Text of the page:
Seamheads author Chris Jensen's new book is one of the most thorough compilations of lists you'll ever see.
If you're a Brew Crew Ball reader who reads our Today In Brewer History series, likes making lists or simply enjoys learning obscure facts you may otherwise never have known, then Chris Jensen's Baseball State by State may have been written with you specifically in mind.
Years ago Jensen, who is also a contributing writer at Seamheads, came across a list of Indiana's best active baseball players and noticed that longtime Brewer infielder Craig Counsell was listed as a first baseman (where he played four major league games). It inspired Jensen to spend half a decade producing and improving upon one of the most thorough collections of baseball lists you'll ever see.
As I traded emails with Jensen to set up this review, he told me Baseball State by State is "not a book you read cover to cover, but you'll get a good feel for it after you've spent a few hours flipping through it." If I'd tried to read it cover to cover, this review might have taken months to finish. Even the acknowledgements page includes notes on over 60 people who helped put the book together in one way or another.
The result is a truly remarkable compilation of baseball knowledge, ranging from the well-known to incredibly obscure. The book is divided into chapters by state with each state getting an all-time team of the best players born there (along with dozens of honorable mentions), a list of the state's best baseball nicknames, historical baseball sites, notable achievements and much more. Even Wisconsin, a relative lightweight compared to states like California or Texas, gets an extended look and tens of thousands of words on its all-time team. The book is less than 400 pages but that's a deceptive number: The pages are large and the print is tiny.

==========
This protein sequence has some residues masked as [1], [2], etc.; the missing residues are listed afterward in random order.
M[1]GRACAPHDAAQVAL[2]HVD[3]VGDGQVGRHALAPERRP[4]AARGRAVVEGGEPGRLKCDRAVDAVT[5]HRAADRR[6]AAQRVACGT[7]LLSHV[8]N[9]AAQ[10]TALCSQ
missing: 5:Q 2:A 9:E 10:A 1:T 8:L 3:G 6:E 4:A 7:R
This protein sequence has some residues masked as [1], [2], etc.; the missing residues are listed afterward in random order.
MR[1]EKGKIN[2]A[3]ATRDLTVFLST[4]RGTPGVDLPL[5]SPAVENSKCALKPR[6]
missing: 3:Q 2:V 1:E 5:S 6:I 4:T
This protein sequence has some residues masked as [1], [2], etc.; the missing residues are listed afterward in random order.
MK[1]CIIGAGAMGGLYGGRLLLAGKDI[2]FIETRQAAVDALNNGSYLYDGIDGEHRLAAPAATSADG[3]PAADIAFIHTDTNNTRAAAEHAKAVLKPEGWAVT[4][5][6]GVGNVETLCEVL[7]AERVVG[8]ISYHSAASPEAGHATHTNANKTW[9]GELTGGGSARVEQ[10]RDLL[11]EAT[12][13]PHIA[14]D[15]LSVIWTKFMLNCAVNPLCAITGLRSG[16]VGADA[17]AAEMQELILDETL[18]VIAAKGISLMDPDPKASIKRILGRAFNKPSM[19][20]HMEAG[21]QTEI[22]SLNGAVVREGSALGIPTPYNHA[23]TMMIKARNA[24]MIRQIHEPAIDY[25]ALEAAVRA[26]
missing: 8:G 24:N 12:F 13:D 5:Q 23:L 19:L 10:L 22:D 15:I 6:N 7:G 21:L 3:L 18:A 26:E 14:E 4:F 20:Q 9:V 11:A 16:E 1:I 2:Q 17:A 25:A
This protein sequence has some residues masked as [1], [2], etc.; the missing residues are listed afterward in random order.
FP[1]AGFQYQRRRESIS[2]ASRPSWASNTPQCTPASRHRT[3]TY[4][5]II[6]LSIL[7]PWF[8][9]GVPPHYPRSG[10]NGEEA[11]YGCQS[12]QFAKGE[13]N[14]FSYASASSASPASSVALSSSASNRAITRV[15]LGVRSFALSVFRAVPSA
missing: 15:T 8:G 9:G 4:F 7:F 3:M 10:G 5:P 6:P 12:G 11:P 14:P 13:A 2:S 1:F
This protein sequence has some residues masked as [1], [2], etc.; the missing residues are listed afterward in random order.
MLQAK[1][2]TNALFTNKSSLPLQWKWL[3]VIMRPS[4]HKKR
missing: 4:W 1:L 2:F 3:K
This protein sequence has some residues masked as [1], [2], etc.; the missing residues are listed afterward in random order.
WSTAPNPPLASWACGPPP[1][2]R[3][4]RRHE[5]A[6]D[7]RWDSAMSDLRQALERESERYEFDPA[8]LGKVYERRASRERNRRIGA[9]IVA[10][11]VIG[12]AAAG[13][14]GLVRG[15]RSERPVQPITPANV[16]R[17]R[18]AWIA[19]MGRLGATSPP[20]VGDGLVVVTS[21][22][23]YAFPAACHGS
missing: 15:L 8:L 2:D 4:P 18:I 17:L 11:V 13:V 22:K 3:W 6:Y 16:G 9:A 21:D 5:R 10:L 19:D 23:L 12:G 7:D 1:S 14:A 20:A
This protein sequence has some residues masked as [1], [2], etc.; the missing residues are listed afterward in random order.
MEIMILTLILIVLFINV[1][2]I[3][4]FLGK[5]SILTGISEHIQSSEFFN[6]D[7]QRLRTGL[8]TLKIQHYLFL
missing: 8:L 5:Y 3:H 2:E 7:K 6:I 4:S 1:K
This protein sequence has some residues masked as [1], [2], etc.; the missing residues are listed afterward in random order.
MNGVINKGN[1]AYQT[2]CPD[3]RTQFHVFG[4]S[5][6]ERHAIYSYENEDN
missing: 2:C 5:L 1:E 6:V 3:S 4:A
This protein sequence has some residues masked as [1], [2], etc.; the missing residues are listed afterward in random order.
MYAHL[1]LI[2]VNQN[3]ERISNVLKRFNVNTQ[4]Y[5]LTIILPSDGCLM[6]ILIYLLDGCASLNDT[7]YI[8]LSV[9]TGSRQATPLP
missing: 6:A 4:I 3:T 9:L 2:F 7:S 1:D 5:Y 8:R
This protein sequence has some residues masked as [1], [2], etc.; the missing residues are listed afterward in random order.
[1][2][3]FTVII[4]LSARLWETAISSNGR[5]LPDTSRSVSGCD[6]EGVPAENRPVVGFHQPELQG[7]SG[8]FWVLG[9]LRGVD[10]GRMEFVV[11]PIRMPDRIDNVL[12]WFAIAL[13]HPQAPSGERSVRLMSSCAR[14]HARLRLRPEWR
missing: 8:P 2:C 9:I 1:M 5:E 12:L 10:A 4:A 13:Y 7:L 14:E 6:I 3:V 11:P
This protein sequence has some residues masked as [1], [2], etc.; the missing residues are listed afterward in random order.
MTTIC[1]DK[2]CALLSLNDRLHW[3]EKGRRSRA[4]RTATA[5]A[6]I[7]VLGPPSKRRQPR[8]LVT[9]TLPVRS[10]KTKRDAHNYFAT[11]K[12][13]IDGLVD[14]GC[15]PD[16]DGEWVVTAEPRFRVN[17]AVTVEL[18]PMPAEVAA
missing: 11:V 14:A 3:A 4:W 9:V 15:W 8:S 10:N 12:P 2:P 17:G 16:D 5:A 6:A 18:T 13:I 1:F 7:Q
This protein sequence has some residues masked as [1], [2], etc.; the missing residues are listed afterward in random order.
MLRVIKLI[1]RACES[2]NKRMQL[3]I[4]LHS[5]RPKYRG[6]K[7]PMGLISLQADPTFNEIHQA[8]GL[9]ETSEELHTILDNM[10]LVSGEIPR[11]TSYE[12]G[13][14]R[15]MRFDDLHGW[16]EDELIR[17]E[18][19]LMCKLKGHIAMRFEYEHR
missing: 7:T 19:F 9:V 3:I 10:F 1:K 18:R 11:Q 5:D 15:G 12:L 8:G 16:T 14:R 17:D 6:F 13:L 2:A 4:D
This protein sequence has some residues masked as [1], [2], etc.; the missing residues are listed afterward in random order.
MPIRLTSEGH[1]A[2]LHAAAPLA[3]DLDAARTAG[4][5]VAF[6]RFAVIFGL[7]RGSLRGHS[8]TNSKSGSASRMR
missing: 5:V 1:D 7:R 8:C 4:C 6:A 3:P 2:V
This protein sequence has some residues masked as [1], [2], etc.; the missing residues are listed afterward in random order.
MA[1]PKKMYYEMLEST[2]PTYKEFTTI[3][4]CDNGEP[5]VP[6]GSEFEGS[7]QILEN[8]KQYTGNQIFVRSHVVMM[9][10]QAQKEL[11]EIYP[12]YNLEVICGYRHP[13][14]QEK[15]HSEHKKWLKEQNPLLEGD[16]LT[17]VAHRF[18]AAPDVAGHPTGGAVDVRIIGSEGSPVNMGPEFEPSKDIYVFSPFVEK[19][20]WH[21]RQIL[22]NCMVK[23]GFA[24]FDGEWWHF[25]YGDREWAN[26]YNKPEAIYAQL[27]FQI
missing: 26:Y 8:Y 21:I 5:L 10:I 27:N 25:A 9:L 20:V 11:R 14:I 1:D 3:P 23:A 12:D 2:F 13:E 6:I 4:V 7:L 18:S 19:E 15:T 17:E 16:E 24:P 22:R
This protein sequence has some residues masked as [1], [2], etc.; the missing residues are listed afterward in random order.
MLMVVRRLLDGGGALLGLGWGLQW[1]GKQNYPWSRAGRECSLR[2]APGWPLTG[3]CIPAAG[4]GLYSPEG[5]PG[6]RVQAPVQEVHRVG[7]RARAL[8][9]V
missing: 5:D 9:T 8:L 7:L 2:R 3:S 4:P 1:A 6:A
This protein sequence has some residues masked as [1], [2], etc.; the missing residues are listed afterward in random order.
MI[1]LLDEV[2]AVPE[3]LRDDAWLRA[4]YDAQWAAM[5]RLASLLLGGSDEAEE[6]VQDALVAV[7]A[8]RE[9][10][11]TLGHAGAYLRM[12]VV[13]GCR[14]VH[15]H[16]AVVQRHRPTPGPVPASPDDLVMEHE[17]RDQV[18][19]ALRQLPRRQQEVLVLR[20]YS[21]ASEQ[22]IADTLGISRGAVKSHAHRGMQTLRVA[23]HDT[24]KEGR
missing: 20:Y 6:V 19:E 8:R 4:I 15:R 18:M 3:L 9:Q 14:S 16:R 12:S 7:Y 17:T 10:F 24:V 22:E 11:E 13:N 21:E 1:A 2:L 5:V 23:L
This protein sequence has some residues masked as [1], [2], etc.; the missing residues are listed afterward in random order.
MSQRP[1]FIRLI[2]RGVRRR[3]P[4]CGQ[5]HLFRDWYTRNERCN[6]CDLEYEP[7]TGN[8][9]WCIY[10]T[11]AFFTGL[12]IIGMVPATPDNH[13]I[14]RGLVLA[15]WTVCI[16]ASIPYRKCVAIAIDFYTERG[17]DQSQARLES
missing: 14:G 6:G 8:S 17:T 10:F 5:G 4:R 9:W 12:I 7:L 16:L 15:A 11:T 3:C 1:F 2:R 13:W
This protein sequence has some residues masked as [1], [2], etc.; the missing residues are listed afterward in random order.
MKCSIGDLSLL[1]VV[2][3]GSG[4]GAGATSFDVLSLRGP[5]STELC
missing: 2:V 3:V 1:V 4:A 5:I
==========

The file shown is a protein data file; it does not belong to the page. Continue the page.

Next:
Even as someone who's done a fair amount of writing about the Brewers and Wisconsin baseball history, there was a lot in the Wisconsin section I didn't know. I wrote about Plover native Walt Wilmot back in 2011, for example, but had no idea that he was the first major leaguer ever to walk six times in a game.
It's hard to even pick a place to start when talking about the former Brewers mentioned in this book. Jim Gantner is one of several former Brewers covered in the Wisconsin chapter. Robin Yount is listed as Illinois' all-time best shortstop and career leader in hits, narrowly edging out Rickey Henderson. Ryan Braun (The Hebrew Hammer) is listed as having one of California's best nicknames, while Jeromy Burnitz is listed as one of the state's best outfielders. I could make a list of favorite Brewers here that would go on for days. Even Seattle Pilot Fred "Chicken" Stanley is noted.
The biggest challenge this book may face is convincing potential readers it's worth a hefty price tag. Publisher McFarland has priced this book at $55, and while it clearly represents a lot of work that's a pretty high price for a baseball book. If BCB hadn't been provided a review copy of this book I'm not sure I would've ended up reading it.
With that said, I'm glad I got an opportunity to take a look at it. This book will get a prominent place on the bookshelf in my office, somewhere where I can reach it from my desk for frequent reference.
The author supplied a copy of this book for use in this review.